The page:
Just because you have bad credit doesn't mean you're stuck getting an auto loan from the first lender who will approve you. This mindset almost guarantees you'll end up with an auto loan with bad terms. To ensure you walk away from the dealership happy with your auto financing, follow these two tips.
Shop for the Loan First
Most people who want to purchase a new car or truck shop for the vehicle first and then sign with a lender. However, you're much more likely to get a better deal if you find a lender first and then shop for the vehicle.
First, it'll be easier to compare interest rates to ensure you're getting the lowest one. You may not always be given your options when you're at the dealership. Because you have bad credit, the salesperson may claim there are only one or two lenders willing to finance your purchase, and you will have to accept whatever interest rate was offered. By searching for a lender first, you have a better chance of finding someone willing to finance you for a reasonable rate.
Second, it'll ensure you stay within your budget. It's easy to get caught up in the moment when you're on the lot and the salesperson is talking up the vehicle. This is how many people end up leaving the dealership with a bigger loan then they really need. By knowing what your limit is before you step on the lot, you're more likely to get something you can afford.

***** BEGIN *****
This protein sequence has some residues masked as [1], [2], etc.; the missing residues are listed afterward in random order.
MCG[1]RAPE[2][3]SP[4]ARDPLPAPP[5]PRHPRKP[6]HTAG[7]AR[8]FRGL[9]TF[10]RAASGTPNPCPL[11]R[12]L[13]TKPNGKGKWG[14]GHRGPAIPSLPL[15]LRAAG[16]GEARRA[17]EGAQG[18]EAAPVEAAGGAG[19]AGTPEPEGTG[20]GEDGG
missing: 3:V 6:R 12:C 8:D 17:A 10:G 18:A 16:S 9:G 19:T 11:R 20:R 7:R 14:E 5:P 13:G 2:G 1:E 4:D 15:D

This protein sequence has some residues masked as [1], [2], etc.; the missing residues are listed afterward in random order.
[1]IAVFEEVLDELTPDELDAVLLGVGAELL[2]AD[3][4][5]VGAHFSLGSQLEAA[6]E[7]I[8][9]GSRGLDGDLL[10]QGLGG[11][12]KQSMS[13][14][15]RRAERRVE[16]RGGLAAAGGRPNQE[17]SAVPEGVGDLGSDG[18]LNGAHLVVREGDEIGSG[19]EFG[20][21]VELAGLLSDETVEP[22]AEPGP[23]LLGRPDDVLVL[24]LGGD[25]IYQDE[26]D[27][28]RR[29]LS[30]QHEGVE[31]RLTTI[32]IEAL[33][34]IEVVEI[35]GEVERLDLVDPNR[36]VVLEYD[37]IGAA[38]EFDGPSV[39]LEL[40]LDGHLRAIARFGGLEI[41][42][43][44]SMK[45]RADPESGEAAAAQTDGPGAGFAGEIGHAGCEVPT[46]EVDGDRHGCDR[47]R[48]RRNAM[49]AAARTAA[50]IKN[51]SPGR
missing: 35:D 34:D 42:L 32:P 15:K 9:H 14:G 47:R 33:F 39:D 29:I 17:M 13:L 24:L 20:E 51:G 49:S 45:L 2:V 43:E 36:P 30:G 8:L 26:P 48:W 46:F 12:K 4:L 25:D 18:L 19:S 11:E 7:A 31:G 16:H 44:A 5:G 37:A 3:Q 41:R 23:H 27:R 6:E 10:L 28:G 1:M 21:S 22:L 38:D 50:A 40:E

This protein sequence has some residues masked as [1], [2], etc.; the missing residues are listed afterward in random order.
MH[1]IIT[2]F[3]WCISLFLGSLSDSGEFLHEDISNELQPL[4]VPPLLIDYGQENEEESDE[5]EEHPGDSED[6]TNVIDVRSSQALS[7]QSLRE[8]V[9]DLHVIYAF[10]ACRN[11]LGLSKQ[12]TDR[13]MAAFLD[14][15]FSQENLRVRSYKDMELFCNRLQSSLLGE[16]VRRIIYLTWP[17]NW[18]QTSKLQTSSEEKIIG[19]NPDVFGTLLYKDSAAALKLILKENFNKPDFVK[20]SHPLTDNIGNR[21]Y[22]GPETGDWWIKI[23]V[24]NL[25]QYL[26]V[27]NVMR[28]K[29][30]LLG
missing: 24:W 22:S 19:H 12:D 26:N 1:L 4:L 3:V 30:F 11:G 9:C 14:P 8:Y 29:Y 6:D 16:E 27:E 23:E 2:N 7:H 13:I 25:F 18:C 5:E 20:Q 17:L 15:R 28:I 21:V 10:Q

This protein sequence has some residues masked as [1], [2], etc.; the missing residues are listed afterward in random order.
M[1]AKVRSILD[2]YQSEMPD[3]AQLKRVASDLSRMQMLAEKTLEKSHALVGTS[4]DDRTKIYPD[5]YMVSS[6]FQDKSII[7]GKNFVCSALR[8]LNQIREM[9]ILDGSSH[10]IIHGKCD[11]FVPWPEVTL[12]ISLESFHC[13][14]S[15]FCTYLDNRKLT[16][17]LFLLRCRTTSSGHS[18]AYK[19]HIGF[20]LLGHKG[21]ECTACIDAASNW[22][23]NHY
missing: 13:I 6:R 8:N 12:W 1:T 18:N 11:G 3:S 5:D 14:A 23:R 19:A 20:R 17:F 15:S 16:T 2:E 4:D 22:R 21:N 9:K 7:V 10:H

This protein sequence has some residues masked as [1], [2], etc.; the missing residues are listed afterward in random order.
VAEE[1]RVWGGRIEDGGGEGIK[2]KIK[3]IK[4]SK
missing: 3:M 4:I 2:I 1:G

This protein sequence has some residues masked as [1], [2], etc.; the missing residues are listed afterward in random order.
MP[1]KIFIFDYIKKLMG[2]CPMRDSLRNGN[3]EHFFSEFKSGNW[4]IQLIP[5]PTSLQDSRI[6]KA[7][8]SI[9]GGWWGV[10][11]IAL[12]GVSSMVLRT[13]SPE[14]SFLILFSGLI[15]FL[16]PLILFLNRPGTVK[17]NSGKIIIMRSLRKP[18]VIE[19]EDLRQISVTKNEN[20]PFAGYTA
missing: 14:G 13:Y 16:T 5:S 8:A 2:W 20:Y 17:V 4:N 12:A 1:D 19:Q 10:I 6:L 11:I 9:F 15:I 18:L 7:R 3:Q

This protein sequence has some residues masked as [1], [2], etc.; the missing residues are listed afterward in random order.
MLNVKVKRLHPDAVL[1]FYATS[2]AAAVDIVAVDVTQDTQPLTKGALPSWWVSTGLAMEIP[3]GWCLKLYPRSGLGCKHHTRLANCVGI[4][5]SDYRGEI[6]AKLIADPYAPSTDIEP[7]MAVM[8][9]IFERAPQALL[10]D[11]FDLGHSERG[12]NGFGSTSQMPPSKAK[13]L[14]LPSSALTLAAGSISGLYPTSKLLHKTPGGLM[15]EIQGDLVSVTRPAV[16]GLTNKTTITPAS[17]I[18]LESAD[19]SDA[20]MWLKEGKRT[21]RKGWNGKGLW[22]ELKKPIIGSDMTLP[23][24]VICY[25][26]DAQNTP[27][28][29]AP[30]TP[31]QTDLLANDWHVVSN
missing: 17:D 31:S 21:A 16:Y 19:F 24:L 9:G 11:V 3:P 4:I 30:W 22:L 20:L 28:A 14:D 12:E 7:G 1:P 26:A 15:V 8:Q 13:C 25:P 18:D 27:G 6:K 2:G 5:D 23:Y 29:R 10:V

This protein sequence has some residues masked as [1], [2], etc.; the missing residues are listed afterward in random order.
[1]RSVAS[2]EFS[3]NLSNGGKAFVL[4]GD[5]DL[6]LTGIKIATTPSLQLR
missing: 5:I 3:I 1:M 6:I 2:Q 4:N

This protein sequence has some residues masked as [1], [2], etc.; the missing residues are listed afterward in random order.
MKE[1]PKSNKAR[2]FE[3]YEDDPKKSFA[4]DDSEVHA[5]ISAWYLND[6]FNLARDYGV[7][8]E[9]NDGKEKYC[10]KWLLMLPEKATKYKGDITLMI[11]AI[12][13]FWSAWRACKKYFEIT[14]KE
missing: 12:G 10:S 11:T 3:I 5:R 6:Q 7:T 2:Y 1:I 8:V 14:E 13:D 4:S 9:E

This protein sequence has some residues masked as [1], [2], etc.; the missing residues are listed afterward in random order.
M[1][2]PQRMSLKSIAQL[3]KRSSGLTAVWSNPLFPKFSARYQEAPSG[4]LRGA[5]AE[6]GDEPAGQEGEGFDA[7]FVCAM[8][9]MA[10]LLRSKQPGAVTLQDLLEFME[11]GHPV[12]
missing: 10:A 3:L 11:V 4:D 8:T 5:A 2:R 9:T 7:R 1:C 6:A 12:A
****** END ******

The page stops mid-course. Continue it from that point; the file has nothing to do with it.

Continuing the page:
If possible, get preapproved and take your approval letter to the dealership with you to avoid getting talked into using an alternative financing company.
Get the Shortest Term You Can Afford
Another thing you want to do is get the shortest loan term you can afford. These days, many financing companies are letting people finance their cars for up to 97 months. While this can make your loan payments incredibly low, it's probably not the best option for people with bad credit. First, you'll pay more interest on the vehicle, especially since many lenders charge higher rates for terms over 60 months. Second, you may end up underwater on your loan as the vehicle loses value through depreciation. This can make it difficult to get a good deal on a new vehicle when it comes time to trade in your old car.
It's best to keep the loan terms under five years to get a good interest rate. At minimum, pick the loan term that matches how long you think you will keep the vehicle.
For more financing info, contact an auto lender.